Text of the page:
SMBs Increasing Advertising in 2019, The Manifest Research Finds
Ninety-one percent of small business owners plan to increase their spending on advertising in 2019, The Manifest, an affiliate of Clutch Research, found in its 2019 Small Business Advertising Survey.
Nearly all small businesses, defined in the report as firms with less than 500 employees, advertise (87 percent), and 67 percent plan to begin using a new advertising medium in 2019.
Annually, more than half of small businesses (57 percent) spend less than $50,000 on advertising, and 37 percent spend less than $10,000 on advertising, the survey found. Only 7 percent spend more than $1 million on ads.
"I would not go below 2 percent, but it really depends on what the business is, what its competition is, and how unique its proposition is," Tim Smith, director of communications and media planning at IPNY, an advertising agency in New York, said in the report. "If small businesses don't advertise in some way, their chances of succeeding are very limited."
While small businesses will increase spending on a variety of advertising channels, most plan to spend more on social media advertising (56 percent) and other online advertising, such as Google search, banner, and retargeted ads (41 percent), the research found. Other formats that are expected to see increases include events (21 percent), print (21 percent), TV (18 percent), and radio (15 percent).
Among the reasons cited for the growing interest in digital advertising, small business owners and managers said it's an easy way to reach consumers where they spend time.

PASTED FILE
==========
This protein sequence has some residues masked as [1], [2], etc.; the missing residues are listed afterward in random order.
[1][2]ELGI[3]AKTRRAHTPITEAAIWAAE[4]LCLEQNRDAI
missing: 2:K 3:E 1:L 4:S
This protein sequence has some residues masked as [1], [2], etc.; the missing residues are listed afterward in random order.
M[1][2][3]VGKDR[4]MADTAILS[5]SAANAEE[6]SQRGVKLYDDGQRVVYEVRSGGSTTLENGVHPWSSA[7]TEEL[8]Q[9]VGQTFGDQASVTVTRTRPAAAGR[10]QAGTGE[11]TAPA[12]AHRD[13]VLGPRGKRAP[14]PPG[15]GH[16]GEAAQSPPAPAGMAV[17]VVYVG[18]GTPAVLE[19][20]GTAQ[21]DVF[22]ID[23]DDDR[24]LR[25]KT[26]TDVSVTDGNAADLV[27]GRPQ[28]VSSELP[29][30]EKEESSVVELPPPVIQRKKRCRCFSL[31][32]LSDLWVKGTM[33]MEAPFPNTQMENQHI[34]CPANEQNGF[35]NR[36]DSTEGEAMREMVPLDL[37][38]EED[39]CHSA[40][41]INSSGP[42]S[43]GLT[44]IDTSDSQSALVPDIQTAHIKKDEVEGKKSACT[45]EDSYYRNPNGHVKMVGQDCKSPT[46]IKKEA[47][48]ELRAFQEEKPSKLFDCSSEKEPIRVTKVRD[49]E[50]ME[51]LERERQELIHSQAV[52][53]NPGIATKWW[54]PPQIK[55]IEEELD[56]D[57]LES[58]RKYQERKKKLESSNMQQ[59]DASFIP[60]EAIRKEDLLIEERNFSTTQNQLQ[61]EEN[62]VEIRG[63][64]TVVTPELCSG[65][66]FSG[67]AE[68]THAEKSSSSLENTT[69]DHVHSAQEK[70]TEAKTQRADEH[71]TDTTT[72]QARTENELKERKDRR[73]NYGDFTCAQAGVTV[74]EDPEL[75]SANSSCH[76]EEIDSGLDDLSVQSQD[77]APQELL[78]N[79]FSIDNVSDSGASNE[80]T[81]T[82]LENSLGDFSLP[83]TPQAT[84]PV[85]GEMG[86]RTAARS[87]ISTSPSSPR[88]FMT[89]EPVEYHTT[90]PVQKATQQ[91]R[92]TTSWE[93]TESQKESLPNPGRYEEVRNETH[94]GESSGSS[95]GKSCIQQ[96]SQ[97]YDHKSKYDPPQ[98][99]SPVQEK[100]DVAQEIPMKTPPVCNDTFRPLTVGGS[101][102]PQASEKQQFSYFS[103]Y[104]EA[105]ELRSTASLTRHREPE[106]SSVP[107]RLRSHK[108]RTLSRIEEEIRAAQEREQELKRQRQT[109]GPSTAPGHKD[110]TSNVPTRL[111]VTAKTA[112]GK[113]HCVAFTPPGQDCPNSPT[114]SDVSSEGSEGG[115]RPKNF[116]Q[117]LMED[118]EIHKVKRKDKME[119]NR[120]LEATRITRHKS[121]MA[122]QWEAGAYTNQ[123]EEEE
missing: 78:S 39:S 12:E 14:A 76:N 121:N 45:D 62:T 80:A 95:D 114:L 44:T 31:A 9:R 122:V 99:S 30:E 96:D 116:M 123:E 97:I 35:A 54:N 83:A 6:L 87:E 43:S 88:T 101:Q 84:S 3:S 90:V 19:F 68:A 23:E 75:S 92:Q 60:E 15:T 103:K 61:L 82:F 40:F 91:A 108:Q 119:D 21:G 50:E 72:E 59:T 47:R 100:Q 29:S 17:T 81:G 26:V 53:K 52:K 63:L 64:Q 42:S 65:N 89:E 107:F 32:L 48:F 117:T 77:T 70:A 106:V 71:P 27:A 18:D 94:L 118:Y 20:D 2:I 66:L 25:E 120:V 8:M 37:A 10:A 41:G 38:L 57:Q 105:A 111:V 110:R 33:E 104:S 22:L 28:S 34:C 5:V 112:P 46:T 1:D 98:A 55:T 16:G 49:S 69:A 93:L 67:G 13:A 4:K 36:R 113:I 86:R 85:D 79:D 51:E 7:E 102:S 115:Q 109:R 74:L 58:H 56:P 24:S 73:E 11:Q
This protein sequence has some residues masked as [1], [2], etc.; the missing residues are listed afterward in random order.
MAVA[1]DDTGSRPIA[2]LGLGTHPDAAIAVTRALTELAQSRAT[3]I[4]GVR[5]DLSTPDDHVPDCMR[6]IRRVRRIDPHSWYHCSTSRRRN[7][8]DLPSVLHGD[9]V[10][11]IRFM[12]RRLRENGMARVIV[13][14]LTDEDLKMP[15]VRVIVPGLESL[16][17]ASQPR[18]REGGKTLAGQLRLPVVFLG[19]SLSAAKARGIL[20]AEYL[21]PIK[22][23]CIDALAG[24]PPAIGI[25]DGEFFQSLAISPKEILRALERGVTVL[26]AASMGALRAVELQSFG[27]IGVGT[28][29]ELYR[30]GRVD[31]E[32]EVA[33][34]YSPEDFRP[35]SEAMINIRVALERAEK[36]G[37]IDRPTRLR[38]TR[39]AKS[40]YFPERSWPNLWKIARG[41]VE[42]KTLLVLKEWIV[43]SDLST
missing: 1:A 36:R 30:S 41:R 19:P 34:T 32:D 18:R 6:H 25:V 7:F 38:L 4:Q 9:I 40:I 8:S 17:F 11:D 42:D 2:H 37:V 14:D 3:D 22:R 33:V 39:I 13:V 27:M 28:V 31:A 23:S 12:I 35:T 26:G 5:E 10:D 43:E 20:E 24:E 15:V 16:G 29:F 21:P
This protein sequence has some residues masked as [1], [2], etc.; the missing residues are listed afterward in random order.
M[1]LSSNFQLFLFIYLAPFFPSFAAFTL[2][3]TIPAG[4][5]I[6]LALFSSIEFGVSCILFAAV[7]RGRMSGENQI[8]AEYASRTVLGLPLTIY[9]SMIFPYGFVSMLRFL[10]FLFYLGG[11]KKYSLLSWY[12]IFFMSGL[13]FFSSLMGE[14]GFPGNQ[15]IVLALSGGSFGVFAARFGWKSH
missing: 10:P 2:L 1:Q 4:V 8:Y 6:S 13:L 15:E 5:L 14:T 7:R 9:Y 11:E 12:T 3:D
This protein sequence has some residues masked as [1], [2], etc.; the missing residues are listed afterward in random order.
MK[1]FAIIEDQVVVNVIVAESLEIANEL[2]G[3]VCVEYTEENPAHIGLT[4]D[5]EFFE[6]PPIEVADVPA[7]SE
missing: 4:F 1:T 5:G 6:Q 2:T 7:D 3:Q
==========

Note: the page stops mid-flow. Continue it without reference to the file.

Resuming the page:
"Digital advertising reflects the way people shop today, which is online, and offers targeting opportunities that weren't possible before," said Harry Chapin, CEO and founder of Forge Worldwide, a brand-building company in Boston, in the report.
Adding to the appeal is the fact that digital advertising allows businesses to target people based on specific demographics, increasing the likelihood that their advertising budget doesn't go to waste reaching people who are unlikely to convert.
"We've tried bus benches, billboards, print, and Yellow Pages, but nothing comes close to the ROI we are able to extract from online advertising," said Sean Pour, marketing manager of SellMax, a used car buyer based in San Diego.
A Generational Gap
And there is a generational gap when it comes to ad spending, as the research found that millennials value advertising more than older business owners.
About 61 percent of millennial SMB owners spend more than $50,000 on advertising annually, compared to 36 percent of Generation Xers and just 15 percent of baby boomers. Conversely, 52 percent of baby boomer SMB owners spend less than $10,000, compared to 40 percent for Gen-Xers and 22 percent for millennials.
The reason for this is that millennials grew up with both traditional and digital advertising, and this personal experience makes them more willing to spend more on advertising.
"It’s the world [in which millennials] have grown up, and they've seen other businesses be successful that way," Josh Ryther, senior partner at Deksia, a marketing strategy agency in Michigan, explained.
But across the board, ad spending will increase among all generations, but to different degrees. About 94 percent of millennial-owned businesses will increase spending on advertising, while 92 percent of Generation Xers, and 84 percent of baby boomers plan to do so, the research found.
Among SMBs, the old adage that you have to spend money to make money is starting to ring true. The Manifest's data supports the notion that a successful advertising strategy helps small businesses make money in the long run.
About one-third of small businesses (32 percent) say their main goal for advertising is to increase sales and revenue. Other reasons cited include converting leads to customers, standing out from the competition, increasing brand awareness and trust, and improving search engine optimization.
"The goal of advertising is to simply create brand recognition for small businesses in order to increase brand engagement and overall sales," said Les Kollegian, CEO of Jacob Tyler, a brand experience agency in California.
Overall, the survey shows that advertising is a beneficial investment for most small businesses, so look for them to continue to allocate time, money, and resources toward advertising.